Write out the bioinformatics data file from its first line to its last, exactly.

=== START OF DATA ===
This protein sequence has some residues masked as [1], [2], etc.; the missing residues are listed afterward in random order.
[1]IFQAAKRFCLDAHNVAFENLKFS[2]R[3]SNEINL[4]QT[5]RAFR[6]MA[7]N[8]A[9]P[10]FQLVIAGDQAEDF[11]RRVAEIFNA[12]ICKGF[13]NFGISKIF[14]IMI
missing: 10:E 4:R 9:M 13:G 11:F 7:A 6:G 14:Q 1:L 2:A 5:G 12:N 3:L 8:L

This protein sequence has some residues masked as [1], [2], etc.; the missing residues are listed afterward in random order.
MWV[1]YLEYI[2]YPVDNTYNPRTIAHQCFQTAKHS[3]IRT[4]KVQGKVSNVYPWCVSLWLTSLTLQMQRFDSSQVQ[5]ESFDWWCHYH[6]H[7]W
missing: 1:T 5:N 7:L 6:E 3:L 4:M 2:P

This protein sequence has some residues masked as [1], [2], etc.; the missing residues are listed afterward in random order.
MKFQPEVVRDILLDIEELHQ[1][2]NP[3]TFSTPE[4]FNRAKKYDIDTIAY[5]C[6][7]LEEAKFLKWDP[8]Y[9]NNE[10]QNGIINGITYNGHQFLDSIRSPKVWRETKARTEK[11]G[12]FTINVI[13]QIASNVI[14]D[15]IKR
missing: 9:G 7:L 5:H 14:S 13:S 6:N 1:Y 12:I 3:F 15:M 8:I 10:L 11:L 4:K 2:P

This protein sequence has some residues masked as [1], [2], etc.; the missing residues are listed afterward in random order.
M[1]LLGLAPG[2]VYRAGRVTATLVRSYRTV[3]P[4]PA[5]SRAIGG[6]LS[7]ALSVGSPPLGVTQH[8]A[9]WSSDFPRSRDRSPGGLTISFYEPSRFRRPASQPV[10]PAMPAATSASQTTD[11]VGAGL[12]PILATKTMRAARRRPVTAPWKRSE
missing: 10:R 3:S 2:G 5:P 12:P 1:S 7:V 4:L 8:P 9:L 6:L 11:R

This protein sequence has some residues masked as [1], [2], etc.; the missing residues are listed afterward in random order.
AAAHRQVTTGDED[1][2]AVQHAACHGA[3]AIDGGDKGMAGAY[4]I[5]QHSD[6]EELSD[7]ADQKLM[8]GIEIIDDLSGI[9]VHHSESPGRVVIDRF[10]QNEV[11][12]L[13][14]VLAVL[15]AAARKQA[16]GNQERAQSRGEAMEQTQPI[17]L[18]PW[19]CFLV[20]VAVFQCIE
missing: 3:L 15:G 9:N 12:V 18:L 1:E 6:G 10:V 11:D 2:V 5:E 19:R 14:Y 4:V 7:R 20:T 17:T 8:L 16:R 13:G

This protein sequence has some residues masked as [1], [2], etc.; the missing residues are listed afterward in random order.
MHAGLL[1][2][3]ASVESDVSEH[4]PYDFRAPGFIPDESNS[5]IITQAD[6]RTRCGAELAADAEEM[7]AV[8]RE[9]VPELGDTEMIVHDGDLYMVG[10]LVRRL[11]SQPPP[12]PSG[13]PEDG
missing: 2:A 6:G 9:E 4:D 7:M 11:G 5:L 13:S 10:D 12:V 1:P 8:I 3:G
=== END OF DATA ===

This protein sequence has some residues masked as [1], [2], etc.; the missing residues are listed afterward in random order.
[1]IFQAAKRFCLDAHNVAFENLKFS[2]R[3]SNEINL[4]QT[5]RAFR[6]MA[7]N[8]A[9]P[10]FQLVIAGDQAEDF[11]RRVAEIFNA[12]ICKGF[13]NFGISKIF[14]IMI
missing: 10:E 4:R 9:M 13:G 11:F 7:A 6:G 14:Q 1:L 2:A 5:G 12:N 3:L 8:L

This protein sequence has some residues masked as [1], [2], etc.; the missing residues are listed afterward in random order.
MWV[1]YLEYI[2]YPVDNTYNPRTIAHQCFQTAKHS[3]IRT[4]KVQGKVSNVYPWCVSLWLTSLTLQMQRFDSSQVQ[5]ESFDWWCHYH[6]H[7]W
missing: 1:T 5:N 7:L 6:E 3:L 4:M 2:P

This protein sequence has some residues masked as [1], [2], etc.; the missing residues are listed afterward in random order.
MKFQPEVVRDILLDIEELHQ[1][2]NP[3]TFSTPE[4]FNRAKKYDIDTIAY[5]C[6][7]LEEAKFLKWDP[8]Y[9]NNE[10]QNGIINGITYNGHQFLDSIRSPKVWRETKARTEK[11]G[12]FTINVI[13]QIASNVI[14]D[15]IKR
missing: 9:G 7:L 5:H 14:S 13:S 6:N 1:Y 12:I 3:F 15:M 8:I 10:L 11:L 4:K 2:P

This protein sequence has some residues masked as [1], [2], etc.; the missing residues are listed afterward in random order.
M[1]LLGLAPG[2]VYRAGRVTATLVRSYRTV[3]P[4]PA[5]SRAIGG[6]LS[7]ALSVGSPPLGVTQH[8]A[9]WSSDFPRSRDRSPGGLTISFYEPSRFRRPASQPV[10]PAMPAATSASQTTD[11]VGAGL[12]PILATKTMRAARRRPVTAPWKRSE
missing: 10:R 3:S 2:G 5:P 12:P 1:S 7:V 4:L 8:P 9:L 6:L 11:R

This protein sequence has some residues masked as [1], [2], etc.; the missing residues are listed afterward in random order.
AAAHRQVTTGDED[1][2]AVQHAACHGA[3]AIDGGDKGMAGAY[4]I[5]QHSD[6]EELSD[7]ADQKLM[8]GIEIIDDLSGI[9]VHHSESPGRVVIDRF[10]QNEV[11][12]L[13][14]VLAVL[15]AAARKQA[16]GNQERAQSRGEAMEQTQPI[17]L[18]PW[19]CFLV[20]VAVFQCIE
missing: 3:L 15:G 9:N 12:V 18:L 1:E 6:G 10:V 11:D 2:V 5:E 19:R 14:Y 4:V 7:R 20:T 17:T 8:L 16:R 13:G

This protein sequence has some residues masked as [1], [2], etc.; the missing residues are listed afterward in random order.
MHAGLL[1][2][3]ASVESDVSEH[4]PYDFRAPGFIPDESNS[5]IITQAD[6]RTRCGAELAADAEEM[7]AV[8]RE[9]VPELGDTEMIVHDGDLYMVG[10]LVRRL[11]SQPPP[12]PSG[13]PEDG
missing: 2:A 6:G 9:E 4:D 7:M 11:G 5:L 13:S 10:D 12:V 1:P 8:I 3:G